Work began on the Empress of Britain on 28 November 1928 at John Brown's shipyard on Clydebank. Owned by the Canadian Pacific Steamship Company, who heralded her proudly on posters as "The World's Wondership", she was launched on 11 June 1930 by His Royal Highness, the Prince of Wales. With a length of 760.6 feet and gross tonnage of 42,348 the Empress of Britain left Southampton on her maiden voyage to Quebec on 27 May 1931.
Until 1939 the Empress of Britain provided scheduled trans-Atlantic passenger service from spring to autumn between Canada and Europe, and she boasted the last word in comfort and luxury, with even a full-size tennis court! In her time she was the largest and fastest ship between England and Canada, and with four propellers her speed during trials was just over 25 knots. Her primary role was to lure passengers to voyage between England and Quebec instead of the more established Southampton–New York run. The ship was designed to carry 1,195 passengers (465 first, 260 tourist and 470 third class).
The Empress of Britain was the first passenger liner designed specifically to become a cruise ship in winter when the St. Lawrence River was frozen over. Every year she was converted into an exclusively first class luxury cruise ship to pamper up to seven hundred passengers. For this second role her size was cleverly designed to accommodate the Panama and Suez canals, though when passing through Panama, there was just 7.5 inches clearance between the ship and the canal lock wall. To serve as an emergency beacon at night the three funnels on the Empress of Britain were dramatically lit by powerful flood lights, and these funnels could be spotted from the air up to fifty miles away, and by shipping at a distance of thirty miles.
On 3 December 1931, Empress of Britain embarked on a formidable 128-day world cruise, encompassing the Mediterranean, North Africa and the Holy Land, through the Suez Canal and into the Red Sea, then on to India, Ceylon, Southeast Asia and the Dutch East Indies, on to China, Hong Kong and Japan, across the Pacific to Hawaii and California before traversing the Panama Canal back to New York. Empress of Britain then made a one-way Atlantic crossing from New York to Southampton, where she entered dry dock for maintenance and reinstallation of her outer propellers.
From 1934 to 1937 her captain was the World War I veteran Ronald Niel Stuart V.C., D.S.O., a legendary and charismatic figure who was entitled to fly the Blue Ensign.
On 2 September 1939, just a week before Canada entered the war the Empress of Britain sailed on her last voyage for Canadian Pacific, and with her largest ever passenger list. Filled beyond capacity, and with temporary berths even in the squash court, the Empress of Britain crossed the Atlantic, arriving in Quebec on 8 September 1939.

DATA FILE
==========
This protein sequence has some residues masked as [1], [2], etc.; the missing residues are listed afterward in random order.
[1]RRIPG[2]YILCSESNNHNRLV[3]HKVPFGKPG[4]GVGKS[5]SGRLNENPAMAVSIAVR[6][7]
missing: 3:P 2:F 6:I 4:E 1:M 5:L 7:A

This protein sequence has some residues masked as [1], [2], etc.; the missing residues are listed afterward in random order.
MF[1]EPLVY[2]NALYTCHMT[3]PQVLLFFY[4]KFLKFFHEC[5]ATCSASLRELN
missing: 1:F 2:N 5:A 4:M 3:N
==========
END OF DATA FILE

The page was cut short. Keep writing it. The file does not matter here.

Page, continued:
Upon arrival, she was re-painted grey and laid up awaiting orders; her orders came on 25 November 1939, when she was requisitioned as a troop transport. First, she did four transatlantic trips bringing troops from Canada to England. Then she was sent to Wellington, New Zealand, returning to Scotland in June, 1940 as part of the "million dollar convoy" of seven luxury liners — Empress of Britain, Empress of Canada, Empress of Japan, Andes, Aquitania, Mauretania and Queen Mary. In August, 1940 she transported troops via Cape Town to Suez, returning with 224 military personnel and civilians and a crew of 419.
At 9.20am on the 26th October, 1940 a German Focke Wulf 200 Condor suddenly appeared overhead releasing two bombs. After the bombing the Empress of Britain endured a punishing series of machine gun attacks from the Condor. Her crew fought back valiantly with the deck-mounted machine guns and there were mercifully few casualties at this stage. But the bombs had started huge fires which had a disastrous effect on Empress of Britain. Many crew members were trapped below decks, with some unfortunates resorting to escape through the portholes.
Almost all of the crew and passengers were rescued and the liner was taken in tow by Royal Navy destroyers. Her slow progress proved an obvious target for U-Boat U-32 who tracked her for an entire day, before torpedoing her on 28th October. The Empress of Britain began to fill with water and list heavily. The tugs slipped their tow lines and on 28 October at 2.05 p.m. Empress of Britain sank northwest of County Donegal in Ireland. U-32 was on ninth and final patrol, and ironically she was herself sunk just two days later by the destroyers HMS Highlander and HMS Harvester.